28 Millimeters: Women, is centered around the women of the Favela Morro da Providencia area of Rio de Janeiro. Movies like City of God have served to bring the plight of the Brazilian male to the western eye, but JR, and film maker Ladj Ly focused on women’s struggle in the slums. Earlier this year the pair immersed themselves within the community to capture the vibe and bring back an expose on the hardships of living below the radar of supposed civilization. The approach to start with was more an act of reportage than merely photographing the desperate, grim surface of the ghetto. Taking in the stories of the inhabitants struggles against not only poverty, but the tense fear that hangs over the province like an oppressive cloud created by the areas controlling factions, the drug dealers, and the army.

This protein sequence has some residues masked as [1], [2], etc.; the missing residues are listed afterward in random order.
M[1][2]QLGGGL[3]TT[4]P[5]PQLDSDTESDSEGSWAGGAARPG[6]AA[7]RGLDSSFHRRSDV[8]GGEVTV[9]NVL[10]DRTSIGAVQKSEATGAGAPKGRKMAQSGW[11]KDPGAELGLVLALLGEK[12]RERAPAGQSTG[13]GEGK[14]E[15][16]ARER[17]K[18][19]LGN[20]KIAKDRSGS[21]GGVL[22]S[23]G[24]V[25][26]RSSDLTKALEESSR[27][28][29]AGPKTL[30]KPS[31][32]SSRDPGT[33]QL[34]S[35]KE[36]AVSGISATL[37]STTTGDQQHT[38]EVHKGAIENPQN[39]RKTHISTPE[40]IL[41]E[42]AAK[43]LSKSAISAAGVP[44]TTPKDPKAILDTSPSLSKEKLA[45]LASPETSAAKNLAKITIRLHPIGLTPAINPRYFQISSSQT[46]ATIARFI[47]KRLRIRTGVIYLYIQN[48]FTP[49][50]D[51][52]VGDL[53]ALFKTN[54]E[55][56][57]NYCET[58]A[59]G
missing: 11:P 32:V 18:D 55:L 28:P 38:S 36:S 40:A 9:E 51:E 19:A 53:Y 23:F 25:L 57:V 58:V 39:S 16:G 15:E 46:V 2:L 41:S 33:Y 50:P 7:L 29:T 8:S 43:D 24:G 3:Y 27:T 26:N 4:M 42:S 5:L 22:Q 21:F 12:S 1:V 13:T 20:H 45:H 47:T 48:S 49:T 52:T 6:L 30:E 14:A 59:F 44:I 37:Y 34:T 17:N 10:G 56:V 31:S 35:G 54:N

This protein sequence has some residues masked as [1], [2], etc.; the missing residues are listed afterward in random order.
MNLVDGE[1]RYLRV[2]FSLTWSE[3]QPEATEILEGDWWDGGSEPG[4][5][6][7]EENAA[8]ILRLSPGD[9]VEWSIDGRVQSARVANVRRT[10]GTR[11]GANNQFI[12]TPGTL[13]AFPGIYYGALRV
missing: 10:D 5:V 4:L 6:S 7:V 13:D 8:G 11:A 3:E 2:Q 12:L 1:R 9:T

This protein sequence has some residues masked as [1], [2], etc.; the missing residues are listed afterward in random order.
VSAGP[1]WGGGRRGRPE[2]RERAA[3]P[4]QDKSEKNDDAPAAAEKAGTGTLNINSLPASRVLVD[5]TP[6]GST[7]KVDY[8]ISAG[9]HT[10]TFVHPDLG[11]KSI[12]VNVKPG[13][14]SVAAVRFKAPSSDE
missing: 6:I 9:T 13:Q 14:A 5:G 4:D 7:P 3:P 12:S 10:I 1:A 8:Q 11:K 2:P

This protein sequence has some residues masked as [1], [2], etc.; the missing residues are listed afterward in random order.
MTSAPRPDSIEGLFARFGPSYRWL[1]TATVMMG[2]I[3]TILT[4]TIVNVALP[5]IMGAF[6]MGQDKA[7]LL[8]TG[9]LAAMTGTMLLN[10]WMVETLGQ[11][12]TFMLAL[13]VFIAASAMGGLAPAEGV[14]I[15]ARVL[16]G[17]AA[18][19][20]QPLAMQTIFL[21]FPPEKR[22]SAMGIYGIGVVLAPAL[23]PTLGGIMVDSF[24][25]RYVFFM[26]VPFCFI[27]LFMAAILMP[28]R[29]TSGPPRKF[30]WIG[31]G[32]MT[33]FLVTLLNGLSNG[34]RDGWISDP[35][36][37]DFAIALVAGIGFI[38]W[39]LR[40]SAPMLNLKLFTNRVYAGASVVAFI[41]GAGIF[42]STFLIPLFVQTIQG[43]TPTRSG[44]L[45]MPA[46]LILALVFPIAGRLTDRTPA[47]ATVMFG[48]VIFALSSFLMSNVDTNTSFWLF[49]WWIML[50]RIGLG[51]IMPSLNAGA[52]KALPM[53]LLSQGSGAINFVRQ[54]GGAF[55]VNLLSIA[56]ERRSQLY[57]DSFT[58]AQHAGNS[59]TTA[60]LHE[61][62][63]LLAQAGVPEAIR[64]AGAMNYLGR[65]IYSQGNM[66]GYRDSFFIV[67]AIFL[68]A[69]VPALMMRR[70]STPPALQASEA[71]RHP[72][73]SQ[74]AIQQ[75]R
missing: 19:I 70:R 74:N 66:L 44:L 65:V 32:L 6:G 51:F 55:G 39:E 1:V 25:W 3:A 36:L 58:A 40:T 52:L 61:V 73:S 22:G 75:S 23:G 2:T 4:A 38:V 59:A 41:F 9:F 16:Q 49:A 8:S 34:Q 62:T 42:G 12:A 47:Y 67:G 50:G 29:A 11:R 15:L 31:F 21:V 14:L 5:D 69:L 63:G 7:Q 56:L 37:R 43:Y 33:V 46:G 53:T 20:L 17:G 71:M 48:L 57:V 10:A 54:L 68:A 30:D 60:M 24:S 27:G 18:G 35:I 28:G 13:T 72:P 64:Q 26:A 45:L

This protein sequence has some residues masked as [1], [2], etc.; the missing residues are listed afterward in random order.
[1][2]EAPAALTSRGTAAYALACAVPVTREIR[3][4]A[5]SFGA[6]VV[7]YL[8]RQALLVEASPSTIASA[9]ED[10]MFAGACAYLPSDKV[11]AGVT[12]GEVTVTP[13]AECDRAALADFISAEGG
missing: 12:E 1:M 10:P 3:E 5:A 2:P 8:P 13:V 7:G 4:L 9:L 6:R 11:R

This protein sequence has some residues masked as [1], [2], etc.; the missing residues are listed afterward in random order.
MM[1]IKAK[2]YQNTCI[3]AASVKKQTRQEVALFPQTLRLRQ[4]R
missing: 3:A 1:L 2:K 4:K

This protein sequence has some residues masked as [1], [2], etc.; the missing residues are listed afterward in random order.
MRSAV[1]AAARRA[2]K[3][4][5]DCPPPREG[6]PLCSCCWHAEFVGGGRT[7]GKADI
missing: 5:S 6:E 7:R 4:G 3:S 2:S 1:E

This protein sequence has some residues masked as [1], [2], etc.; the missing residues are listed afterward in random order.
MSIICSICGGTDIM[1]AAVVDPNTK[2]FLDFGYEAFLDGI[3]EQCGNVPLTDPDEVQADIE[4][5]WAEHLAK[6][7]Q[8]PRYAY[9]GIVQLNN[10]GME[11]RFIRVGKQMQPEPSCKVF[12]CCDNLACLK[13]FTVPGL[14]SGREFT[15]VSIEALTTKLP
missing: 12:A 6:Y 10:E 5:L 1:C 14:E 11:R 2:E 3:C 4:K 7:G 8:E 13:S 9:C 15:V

Shooting with local photographer Mauricio Hora, JR pieced together a ghetto torn with stories of both loss and hope. Recent events had led to the tragic deaths of three local men at the hands of the army, leaving the community grieving. JR and his team arrived at the perfect time to capture the pure heart of the ghetto laid bare for all to see, perhaps serving in a way if not uplift; at least distract the people from their tears. The main focus of the work being the women, the widows left behind to carry on a give the young hope.

The photography style is simple, in your face 28mm Wide-angle portraits, with no illusion of make up (or Photoshop!). After shooting, these pictures have been blown up to giant proportions and then with help of the kids of the ghetto, pasted up around the subject’s homes on the hillside slums.